Pocahontas makes her Marvel debut in King Conan #3 (sort of)

King Conan #3 excerpt
King Conan #3 excerpt (Image credit: Marvel Comics)

Conan has crossed over with many surprising characters in his time, but now he's meeting a real-life historical icon: Pocahontas.

Sort of.

In a preview for February 16's King Conan #3, the savage Cimmerian finds a woman marooned on an island of the undead - the same island he himself is now marooned on - that calls herself Princess Matoaka. 

Historians note that 'Princess Matoaka' is a common variation of the name 'Matoax,' which some believe was the actual birthname of Pocahontas. That would make 'Matoaka' a somewhat anglicized version of the name transcribed by contemporary chroniclers.

Check out this preview of King Conan #3 by writer Jason Aaron, artist Mahmud Asrar, colorist Matthew Wilson, and letterer Travis Lanham:

King Conan #3 main cover

King Conan #3 main cover (Image credit: Marvel Comics)

Now, King Conan's Jason Aaron is no stranger to Native American culture - he wrote the critically-acclaimed Native American crime drama Scalped. It's possible this is the real-life Pocahontas written to be stranded in Conan's fantasy world, but it could be more of Aaron drawing inspiration from the Native American woman's alias to create a new, fictional character here in King Conan #3.

In history, Pocahontas was given the name 'Princess Matoaka' by a company which brought her to England on tour due to her popularity. Not content with her real-life story, the company created a fictionalized version that framed her as the princess of the 'Powhatan Empire of Virginia.'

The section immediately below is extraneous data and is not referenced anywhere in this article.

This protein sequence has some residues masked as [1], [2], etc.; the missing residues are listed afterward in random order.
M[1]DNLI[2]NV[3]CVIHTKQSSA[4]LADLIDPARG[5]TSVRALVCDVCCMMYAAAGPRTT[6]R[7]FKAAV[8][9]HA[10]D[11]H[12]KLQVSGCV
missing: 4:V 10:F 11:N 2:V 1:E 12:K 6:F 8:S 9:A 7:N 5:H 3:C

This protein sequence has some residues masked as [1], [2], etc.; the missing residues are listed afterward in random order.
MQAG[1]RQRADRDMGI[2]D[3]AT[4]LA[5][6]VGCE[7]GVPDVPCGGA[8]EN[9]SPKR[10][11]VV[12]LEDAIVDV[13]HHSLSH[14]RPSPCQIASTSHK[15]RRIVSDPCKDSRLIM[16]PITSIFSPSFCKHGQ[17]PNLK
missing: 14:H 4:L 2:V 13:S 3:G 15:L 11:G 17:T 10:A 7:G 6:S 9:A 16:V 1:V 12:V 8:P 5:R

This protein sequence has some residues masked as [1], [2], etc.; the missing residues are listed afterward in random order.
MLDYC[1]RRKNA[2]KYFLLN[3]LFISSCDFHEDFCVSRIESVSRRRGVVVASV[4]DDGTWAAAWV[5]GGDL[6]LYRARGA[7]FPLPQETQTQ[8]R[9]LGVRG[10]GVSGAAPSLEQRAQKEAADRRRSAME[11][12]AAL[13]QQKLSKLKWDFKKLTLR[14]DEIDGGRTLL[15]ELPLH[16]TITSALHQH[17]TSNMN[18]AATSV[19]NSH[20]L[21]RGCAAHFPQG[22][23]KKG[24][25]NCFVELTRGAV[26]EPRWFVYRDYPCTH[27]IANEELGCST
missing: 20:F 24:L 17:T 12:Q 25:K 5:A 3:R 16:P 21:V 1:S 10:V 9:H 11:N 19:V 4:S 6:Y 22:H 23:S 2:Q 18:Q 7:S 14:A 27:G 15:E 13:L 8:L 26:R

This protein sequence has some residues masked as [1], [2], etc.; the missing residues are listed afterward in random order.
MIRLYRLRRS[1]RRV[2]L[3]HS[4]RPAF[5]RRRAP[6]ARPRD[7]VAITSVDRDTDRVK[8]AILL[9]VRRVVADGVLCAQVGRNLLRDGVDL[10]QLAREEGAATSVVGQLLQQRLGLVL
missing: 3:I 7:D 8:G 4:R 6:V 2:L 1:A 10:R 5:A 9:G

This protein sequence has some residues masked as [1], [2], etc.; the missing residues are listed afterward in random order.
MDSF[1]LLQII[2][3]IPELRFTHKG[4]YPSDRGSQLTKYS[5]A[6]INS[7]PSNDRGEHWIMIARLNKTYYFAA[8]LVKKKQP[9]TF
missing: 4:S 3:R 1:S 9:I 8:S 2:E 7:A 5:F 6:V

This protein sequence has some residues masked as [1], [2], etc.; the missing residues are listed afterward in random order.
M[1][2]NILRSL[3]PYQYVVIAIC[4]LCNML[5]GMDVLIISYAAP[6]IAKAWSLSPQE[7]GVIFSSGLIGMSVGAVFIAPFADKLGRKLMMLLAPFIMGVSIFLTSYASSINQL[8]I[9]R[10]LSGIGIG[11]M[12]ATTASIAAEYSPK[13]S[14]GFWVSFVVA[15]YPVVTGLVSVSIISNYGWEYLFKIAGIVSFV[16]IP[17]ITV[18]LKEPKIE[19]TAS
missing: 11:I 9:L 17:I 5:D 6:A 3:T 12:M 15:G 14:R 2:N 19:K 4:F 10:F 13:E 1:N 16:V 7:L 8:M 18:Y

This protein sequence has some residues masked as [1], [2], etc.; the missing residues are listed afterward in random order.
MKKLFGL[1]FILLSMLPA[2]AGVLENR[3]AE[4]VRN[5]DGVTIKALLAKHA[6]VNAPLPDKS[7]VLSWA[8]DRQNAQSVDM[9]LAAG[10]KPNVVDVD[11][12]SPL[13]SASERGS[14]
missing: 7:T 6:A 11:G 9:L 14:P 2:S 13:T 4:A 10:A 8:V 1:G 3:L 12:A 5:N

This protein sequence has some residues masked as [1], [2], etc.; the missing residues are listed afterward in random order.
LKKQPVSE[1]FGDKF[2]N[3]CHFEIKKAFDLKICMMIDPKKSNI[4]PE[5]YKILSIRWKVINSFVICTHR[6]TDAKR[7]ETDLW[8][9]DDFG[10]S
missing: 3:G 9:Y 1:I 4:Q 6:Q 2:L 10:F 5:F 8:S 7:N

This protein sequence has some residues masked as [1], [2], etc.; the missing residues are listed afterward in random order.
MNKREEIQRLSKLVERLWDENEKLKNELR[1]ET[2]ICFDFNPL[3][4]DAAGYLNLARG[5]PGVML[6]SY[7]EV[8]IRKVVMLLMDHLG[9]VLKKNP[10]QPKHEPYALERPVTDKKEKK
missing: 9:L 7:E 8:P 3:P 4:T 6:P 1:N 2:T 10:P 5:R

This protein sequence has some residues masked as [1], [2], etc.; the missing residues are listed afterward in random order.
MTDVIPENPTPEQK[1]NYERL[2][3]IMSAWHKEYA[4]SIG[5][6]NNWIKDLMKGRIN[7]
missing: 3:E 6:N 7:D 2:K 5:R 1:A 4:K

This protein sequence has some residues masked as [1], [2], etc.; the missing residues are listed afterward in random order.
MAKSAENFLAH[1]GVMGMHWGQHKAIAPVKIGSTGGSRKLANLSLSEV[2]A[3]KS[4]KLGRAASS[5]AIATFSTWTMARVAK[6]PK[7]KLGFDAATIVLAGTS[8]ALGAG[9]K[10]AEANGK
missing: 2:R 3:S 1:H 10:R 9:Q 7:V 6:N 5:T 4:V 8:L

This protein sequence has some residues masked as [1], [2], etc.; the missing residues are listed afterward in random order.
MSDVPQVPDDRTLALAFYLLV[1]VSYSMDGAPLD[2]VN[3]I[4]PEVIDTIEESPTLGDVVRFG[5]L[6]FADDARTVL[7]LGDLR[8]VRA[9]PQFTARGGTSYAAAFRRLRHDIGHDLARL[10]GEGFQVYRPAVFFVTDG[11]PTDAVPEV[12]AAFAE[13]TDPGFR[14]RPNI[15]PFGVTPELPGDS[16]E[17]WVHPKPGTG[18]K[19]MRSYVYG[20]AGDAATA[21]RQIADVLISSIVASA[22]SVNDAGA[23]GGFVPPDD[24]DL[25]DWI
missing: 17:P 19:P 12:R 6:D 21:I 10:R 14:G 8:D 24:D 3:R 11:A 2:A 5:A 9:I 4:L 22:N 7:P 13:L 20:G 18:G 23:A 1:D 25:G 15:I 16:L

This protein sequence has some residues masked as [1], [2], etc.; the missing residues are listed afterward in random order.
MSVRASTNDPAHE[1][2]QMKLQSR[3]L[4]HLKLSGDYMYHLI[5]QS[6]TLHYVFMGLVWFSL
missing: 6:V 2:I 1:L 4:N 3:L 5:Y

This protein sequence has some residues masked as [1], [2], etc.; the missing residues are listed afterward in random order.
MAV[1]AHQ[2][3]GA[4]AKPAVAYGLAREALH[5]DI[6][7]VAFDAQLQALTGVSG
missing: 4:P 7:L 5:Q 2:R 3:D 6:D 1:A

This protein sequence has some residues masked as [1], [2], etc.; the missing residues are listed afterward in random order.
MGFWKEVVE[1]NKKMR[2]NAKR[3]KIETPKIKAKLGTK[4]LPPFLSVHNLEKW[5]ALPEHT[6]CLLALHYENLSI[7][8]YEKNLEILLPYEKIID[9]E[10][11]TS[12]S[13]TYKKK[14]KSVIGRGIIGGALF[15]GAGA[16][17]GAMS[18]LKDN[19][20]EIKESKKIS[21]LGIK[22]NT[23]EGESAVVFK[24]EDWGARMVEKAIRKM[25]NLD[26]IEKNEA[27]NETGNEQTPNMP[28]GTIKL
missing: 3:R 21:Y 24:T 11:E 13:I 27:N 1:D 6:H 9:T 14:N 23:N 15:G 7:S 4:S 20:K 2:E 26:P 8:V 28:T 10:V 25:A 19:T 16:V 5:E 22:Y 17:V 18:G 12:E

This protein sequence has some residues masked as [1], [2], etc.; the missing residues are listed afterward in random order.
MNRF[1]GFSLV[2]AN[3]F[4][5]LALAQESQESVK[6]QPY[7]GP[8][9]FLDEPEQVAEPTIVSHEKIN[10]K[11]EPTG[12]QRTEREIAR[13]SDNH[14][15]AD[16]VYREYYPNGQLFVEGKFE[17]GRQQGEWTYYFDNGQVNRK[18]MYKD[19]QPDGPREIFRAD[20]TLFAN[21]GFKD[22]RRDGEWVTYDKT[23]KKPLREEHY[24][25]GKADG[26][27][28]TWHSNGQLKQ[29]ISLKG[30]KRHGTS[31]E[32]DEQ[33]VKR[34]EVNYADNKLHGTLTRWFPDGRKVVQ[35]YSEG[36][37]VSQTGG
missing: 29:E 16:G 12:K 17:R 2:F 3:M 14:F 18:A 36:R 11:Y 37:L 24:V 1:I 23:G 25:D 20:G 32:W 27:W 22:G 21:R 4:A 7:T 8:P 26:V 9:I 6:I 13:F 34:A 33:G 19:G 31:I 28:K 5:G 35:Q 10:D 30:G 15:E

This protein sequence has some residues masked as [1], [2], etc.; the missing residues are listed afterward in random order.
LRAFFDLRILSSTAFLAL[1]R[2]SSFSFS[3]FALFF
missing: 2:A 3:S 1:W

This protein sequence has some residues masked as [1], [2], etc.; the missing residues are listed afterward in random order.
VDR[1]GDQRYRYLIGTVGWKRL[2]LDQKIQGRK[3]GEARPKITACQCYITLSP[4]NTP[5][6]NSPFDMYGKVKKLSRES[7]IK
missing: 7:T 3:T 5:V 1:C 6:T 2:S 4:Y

Asrar and Wilson have drawn the main cover to King Conan #3, with variants by Jan Bazaldua/David Curiel and Jay Anacleto/Romula Farjardo Jr. Check out those variants here:

King Conan #3 (of 5) goes on sale on February 16.

Look for this and all of Marvel's Conan comics in your local comic shop.

Chris Arrant

Chris Arrant covered comic book news for Newsarama from 2003 to 2022 (and as editor/senior editor from 2015 to 2022) and has also written for USA Today, Life, Entertainment Weekly, Publisher's Weekly, Marvel Entertainment, TOKYOPOP, AdHouse Books, Cartoon Brew, Bleeding Cool, Comic Shop News, and CBR. He is the author of the book Modern: Masters Cliff Chiang, co-authored Art of Spider-Man Classic, and contributed to Dark Horse/Bedside Press' anthology Pros and (Comic) Cons. He has acted as a judge for the Will Eisner Comic Industry Awards, the Harvey Awards, and the Stan Lee Awards. Chris is a member of the American Library Association's Graphic Novel & Comics Round Table. (He/him)